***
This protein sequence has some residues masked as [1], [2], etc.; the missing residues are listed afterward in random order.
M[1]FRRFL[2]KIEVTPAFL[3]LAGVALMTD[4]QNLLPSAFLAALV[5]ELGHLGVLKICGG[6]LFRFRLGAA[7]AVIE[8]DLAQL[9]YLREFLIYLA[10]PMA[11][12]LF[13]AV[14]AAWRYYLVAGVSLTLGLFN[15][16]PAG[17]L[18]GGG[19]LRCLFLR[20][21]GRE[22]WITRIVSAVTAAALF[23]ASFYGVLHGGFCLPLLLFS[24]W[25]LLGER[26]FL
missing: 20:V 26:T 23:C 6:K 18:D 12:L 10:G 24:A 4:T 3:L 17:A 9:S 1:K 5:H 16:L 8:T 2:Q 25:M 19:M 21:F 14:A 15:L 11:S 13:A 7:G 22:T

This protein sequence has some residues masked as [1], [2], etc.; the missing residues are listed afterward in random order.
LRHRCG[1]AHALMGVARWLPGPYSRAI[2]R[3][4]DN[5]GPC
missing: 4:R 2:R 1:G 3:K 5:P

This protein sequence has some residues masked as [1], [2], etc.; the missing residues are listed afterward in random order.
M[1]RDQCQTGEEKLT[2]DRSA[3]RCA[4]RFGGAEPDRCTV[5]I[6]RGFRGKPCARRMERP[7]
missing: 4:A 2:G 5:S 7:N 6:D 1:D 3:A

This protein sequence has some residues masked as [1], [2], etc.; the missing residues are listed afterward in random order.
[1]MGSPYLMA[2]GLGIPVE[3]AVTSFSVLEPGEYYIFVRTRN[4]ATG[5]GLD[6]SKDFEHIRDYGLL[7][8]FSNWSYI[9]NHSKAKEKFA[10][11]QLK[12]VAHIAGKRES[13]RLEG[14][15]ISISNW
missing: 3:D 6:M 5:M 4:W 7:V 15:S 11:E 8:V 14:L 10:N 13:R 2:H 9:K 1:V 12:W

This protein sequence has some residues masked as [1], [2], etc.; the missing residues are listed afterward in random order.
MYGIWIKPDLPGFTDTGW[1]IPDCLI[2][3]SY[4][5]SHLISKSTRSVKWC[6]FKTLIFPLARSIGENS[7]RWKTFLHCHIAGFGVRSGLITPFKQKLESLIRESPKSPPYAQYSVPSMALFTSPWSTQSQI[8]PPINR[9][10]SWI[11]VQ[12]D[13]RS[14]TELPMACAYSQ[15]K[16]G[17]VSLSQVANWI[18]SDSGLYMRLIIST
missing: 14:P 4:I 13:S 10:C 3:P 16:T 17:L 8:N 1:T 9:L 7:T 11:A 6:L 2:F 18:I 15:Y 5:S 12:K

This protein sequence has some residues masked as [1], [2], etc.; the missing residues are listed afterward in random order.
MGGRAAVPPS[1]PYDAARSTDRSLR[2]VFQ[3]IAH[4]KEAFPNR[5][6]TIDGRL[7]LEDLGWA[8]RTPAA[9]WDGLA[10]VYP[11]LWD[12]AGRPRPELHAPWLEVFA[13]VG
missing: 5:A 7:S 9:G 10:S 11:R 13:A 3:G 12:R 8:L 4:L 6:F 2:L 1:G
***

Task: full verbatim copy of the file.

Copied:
This protein sequence has some residues masked as [1], [2], etc.; the missing residues are listed afterward in random order.
M[1]FRRFL[2]KIEVTPAFL[3]LAGVALMTD[4]QNLLPSAFLAALV[5]ELGHLGVLKICGG[6]LFRFRLGAA[7]AVIE[8]DLAQL[9]YLREFLIYLA[10]PMA[11][12]LF[13]AV[14]AAWRYYLVAGVSLTLGLFN[15][16]PAG[17]L[18]GGG[19]LRCLFLR[20][21]GRE[22]WITRIVSAVTAAALF[23]ASFYGVLHGGFCLPLLLFS[24]W[25]LLGER[26]FL
missing: 20:V 26:T 23:C 6:K 18:D 12:L 10:G 24:A 4:T 3:L 17:A 9:S 1:K 5:H 16:L 8:T 2:Q 25:M 19:M 21:F 14:A 15:L 11:S 13:A 7:G 22:T

This protein sequence has some residues masked as [1], [2], etc.; the missing residues are listed afterward in random order.
LRHRCG[1]AHALMGVARWLPGPYSRAI[2]R[3][4]DN[5]GPC
missing: 4:R 2:R 1:G 3:K 5:P

This protein sequence has some residues masked as [1], [2], etc.; the missing residues are listed afterward in random order.
M[1]RDQCQTGEEKLT[2]DRSA[3]RCA[4]RFGGAEPDRCTV[5]I[6]RGFRGKPCARRMERP[7]
missing: 4:A 2:G 5:S 7:N 6:D 1:D 3:A

This protein sequence has some residues masked as [1], [2], etc.; the missing residues are listed afterward in random order.
[1]MGSPYLMA[2]GLGIPVE[3]AVTSFSVLEPGEYYIFVRTRN[4]ATG[5]GLD[6]SKDFEHIRDYGLL[7][8]FSNWSYI[9]NHSKAKEKFA[10][11]QLK[12]VAHIAGKRES[13]RLEG[14][15]ISISNW
missing: 3:D 6:M 5:M 4:W 7:V 15:S 11:E 8:V 14:L 10:N 13:R 2:H 9:K 1:V 12:W

This protein sequence has some residues masked as [1], [2], etc.; the missing residues are listed afterward in random order.
MYGIWIKPDLPGFTDTGW[1]IPDCLI[2][3]SY[4][5]SHLISKSTRSVKWC[6]FKTLIFPLARSIGENS[7]RWKTFLHCHIAGFGVRSGLITPFKQKLESLIRESPKSPPYAQYSVPSMALFTSPWSTQSQI[8]PPINR[9][10]SWI[11]VQ[12]D[13]RS[14]TELPMACAYSQ[15]K[16]G[17]VSLSQVANWI[18]SDSGLYMRLIIST
missing: 14:P 4:I 13:S 10:C 3:P 16:T 17:L 8:N 1:T 9:L 7:T 11:A 6:L 2:F 18:I 15:Y 5:S 12:K

This protein sequence has some residues masked as [1], [2], etc.; the missing residues are listed afterward in random order.
MGGRAAVPPS[1]PYDAARSTDRSLR[2]VFQ[3]IAH[4]KEAFPNR[5][6]TIDGRL[7]LEDLGWA[8]RTPAA[9]WDGLA[10]VYP[11]LWD[12]AGRPRPELHAPWLEVFA[13]VG
missing: 5:A 7:S 9:G 10:S 11:R 13:A 3:G 12:R 8:L 4:L 6:F 2:L 1:G